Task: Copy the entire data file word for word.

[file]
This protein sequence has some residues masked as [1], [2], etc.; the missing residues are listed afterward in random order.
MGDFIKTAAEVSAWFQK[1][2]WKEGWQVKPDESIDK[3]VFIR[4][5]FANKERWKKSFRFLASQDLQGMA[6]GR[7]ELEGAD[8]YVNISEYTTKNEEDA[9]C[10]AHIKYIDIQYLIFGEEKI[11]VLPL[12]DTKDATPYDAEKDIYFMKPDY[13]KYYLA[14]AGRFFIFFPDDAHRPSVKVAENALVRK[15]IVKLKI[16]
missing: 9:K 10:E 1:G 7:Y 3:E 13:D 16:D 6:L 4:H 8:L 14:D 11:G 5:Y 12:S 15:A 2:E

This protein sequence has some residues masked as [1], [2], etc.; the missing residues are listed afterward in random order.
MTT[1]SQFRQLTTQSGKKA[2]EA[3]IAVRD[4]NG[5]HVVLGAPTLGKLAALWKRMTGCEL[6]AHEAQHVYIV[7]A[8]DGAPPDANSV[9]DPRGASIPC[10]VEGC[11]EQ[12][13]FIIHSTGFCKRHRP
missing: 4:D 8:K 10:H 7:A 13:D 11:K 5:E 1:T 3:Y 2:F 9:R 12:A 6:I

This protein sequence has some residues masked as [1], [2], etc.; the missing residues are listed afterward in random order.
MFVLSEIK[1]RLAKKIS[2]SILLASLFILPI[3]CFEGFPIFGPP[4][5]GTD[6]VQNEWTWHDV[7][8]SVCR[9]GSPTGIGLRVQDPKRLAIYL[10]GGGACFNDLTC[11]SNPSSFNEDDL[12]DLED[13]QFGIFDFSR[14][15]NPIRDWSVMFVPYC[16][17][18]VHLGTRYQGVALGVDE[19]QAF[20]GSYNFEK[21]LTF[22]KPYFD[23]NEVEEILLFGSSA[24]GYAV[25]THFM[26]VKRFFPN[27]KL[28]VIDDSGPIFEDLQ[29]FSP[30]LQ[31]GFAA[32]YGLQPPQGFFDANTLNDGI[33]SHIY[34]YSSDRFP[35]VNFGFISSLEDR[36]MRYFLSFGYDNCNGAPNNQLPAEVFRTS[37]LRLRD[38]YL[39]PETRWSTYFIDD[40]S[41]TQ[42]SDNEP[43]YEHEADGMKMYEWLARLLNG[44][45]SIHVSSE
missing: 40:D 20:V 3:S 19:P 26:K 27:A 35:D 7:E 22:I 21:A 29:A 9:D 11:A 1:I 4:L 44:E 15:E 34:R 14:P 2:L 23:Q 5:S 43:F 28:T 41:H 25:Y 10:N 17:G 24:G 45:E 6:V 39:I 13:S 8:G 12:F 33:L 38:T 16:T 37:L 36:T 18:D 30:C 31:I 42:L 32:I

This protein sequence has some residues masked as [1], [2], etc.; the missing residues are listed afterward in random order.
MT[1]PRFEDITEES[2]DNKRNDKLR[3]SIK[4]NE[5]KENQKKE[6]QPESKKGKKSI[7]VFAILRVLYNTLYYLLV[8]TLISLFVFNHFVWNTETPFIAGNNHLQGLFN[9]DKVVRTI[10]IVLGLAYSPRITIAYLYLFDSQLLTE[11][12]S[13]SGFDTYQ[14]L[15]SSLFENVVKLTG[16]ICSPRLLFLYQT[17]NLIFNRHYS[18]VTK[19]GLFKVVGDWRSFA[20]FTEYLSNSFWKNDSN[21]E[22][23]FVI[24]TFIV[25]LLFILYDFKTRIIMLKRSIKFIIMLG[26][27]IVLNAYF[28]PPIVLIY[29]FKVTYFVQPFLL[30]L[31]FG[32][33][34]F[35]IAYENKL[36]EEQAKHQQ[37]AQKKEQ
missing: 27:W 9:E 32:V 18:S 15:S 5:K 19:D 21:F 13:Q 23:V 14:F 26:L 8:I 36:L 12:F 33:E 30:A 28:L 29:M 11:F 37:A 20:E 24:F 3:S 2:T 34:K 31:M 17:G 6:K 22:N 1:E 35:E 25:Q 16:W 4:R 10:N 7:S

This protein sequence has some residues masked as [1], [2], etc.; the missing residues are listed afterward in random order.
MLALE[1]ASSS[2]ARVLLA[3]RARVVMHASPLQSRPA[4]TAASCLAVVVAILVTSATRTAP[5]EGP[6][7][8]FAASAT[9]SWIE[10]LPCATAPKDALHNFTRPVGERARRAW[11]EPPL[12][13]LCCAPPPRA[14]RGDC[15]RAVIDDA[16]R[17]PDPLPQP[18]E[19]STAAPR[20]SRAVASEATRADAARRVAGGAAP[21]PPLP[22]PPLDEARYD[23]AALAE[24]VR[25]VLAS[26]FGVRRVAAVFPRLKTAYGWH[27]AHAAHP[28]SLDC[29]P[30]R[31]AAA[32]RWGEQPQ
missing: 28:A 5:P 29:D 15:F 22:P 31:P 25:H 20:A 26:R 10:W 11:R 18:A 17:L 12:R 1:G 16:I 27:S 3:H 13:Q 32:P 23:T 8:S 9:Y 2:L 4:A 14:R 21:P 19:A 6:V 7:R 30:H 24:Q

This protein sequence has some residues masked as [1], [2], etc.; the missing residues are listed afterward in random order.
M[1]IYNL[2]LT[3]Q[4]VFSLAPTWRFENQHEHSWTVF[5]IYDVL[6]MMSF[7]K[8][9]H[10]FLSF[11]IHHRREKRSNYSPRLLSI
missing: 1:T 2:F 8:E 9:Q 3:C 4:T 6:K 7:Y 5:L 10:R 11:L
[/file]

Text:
This protein sequence has some residues masked as [1], [2], etc.; the missing residues are listed afterward in random order.
MGDFIKTAAEVSAWFQK[1][2]WKEGWQVKPDESIDK[3]VFIR[4][5]FANKERWKKSFRFLASQDLQGMA[6]GR[7]ELEGAD[8]YVNISEYTTKNEEDA[9]C[10]AHIKYIDIQYLIFGEEKI[11]VLPL[12]DTKDATPYDAEKDIYFMKPDY[13]KYYLA[14]AGRFFIFFPDDAHRPSVKVAENALVRK[15]IVKLKI[16]
missing: 9:K 10:E 1:G 7:Y 3:E 13:D 16:D 6:L 4:H 8:L 14:D 11:G 5:Y 12:S 15:A 2:E

This protein sequence has some residues masked as [1], [2], etc.; the missing residues are listed afterward in random order.
MTT[1]SQFRQLTTQSGKKA[2]EA[3]IAVRD[4]NG[5]HVVLGAPTLGKLAALWKRMTGCEL[6]AHEAQHVYIV[7]A[8]DGAPPDANSV[9]DPRGASIPC[10]VEGC[11]EQ[12][13]FIIHSTGFCKRHRP
missing: 4:D 8:K 10:H 7:A 13:D 11:K 5:E 1:T 3:Y 2:F 9:R 12:A 6:I

This protein sequence has some residues masked as [1], [2], etc.; the missing residues are listed afterward in random order.
MFVLSEIK[1]RLAKKIS[2]SILLASLFILPI[3]CFEGFPIFGPP[4][5]GTD[6]VQNEWTWHDV[7][8]SVCR[9]GSPTGIGLRVQDPKRLAIYL[10]GGGACFNDLTC[11]SNPSSFNEDDL[12]DLED[13]QFGIFDFSR[14][15]NPIRDWSVMFVPYC[16][17][18]VHLGTRYQGVALGVDE[19]QAF[20]GSYNFEK[21]LTF[22]KPYFD[23]NEVEEILLFGSSA[24]GYAV[25]THFM[26]VKRFFPN[27]KL[28]VIDDSGPIFEDLQ[29]FSP[30]LQ[31]GFAA[32]YGLQPPQGFFDANTLNDGI[33]SHIY[34]YSSDRFP[35]VNFGFISSLEDR[36]MRYFLSFGYDNCNGAPNNQLPAEVFRTS[37]LRLRD[38]YL[39]PETRWSTYFIDD[40]S[41]TQ[42]SDNEP[43]YEHEADGMKMYEWLARLLNG[44][45]SIHVSSE
missing: 40:D 20:V 3:S 19:P 26:K 27:A 35:D 7:E 22:I 21:A 29:A 9:D 11:A 1:I 4:L 44:E 15:E 34:R 14:P 2:L 23:Q 5:S 43:F 28:T 41:H 25:Y 10:N 17:G 24:G 45:E 6:V 39:I 13:S 8:G 12:F 33:L 38:T 16:T 37:L 36:T 18:D 30:C 31:I 42:L 32:I

This protein sequence has some residues masked as [1], [2], etc.; the missing residues are listed afterward in random order.
MT[1]PRFEDITEES[2]DNKRNDKLR[3]SIK[4]NE[5]KENQKKE[6]QPESKKGKKSI[7]VFAILRVLYNTLYYLLV[8]TLISLFVFNHFVWNTETPFIAGNNHLQGLFN[9]DKVVRTI[10]IVLGLAYSPRITIAYLYLFDSQLLTE[11][12]S[13]SGFDTYQ[14]L[15]SSLFENVVKLTG[16]ICSPRLLFLYQT[17]NLIFNRHYS[18]VTK[19]GLFKVVGDWRSFA[20]FTEYLSNSFWKNDSN[21]E[22][23]FVI[24]TFIV[25]LLFILYDFKTRIIMLKRSIKFIIMLG[26][27]IVLNAYF[28]PPIVLIY[29]FKVTYFVQPFLL[30]L[31]FG[32][33][34]F[35]IAYENKL[36]EEQAKHQQ[37]AQKKEQ
missing: 27:W 9:E 32:V 18:S 15:S 5:K 19:D 21:F 13:Q 23:V 14:F 26:L 8:I 36:L 12:F 33:E 30:A 28:L 29:M 11:F 37:A 20:E 24:F 3:S 2:T 34:K 31:M 17:G 6:K 22:N 1:E 35:E 25:Q 16:W 4:R 10:N 7:S

This protein sequence has some residues masked as [1], [2], etc.; the missing residues are listed afterward in random order.
MLALE[1]ASSS[2]ARVLLA[3]RARVVMHASPLQSRPA[4]TAASCLAVVVAILVTSATRTAP[5]EGP[6][7][8]FAASAT[9]SWIE[10]LPCATAPKDALHNFTRPVGERARRAW[11]EPPL[12][13]LCCAPPPRA[14]RGDC[15]RAVIDDA[16]R[17]PDPLPQP[18]E[19]STAAPR[20]SRAVASEATRADAARRVAGGAAP[21]PPLP[22]PPLDEARYD[23]AALAE[24]VR[25]VLAS[26]FGVRRVAAVFPRLKTAYGWH[27]AHAAHP[28]SLDC[29]P[30]R[31]AAA[32]RWGEQPQ
missing: 28:A 5:P 29:D 15:F 22:P 31:P 25:H 20:A 26:R 10:W 11:R 18:A 17:L 12:R 1:G 16:I 27:S 3:H 13:Q 32:P 23:T 8:S 9:Y 2:L 4:A 14:R 21:P 19:A 6:V 7:R 30:H 24:Q

This protein sequence has some residues masked as [1], [2], etc.; the missing residues are listed afterward in random order.
M[1]IYNL[2]LT[3]Q[4]VFSLAPTWRFENQHEHSWTVF[5]IYDVL[6]MMSF[7]K[8][9]H[10]FLSF[11]IHHRREKRSNYSPRLLSI
missing: 1:T 2:F 8:E 9:Q 3:C 4:T 6:K 7:Y 5:L 10:R 11:L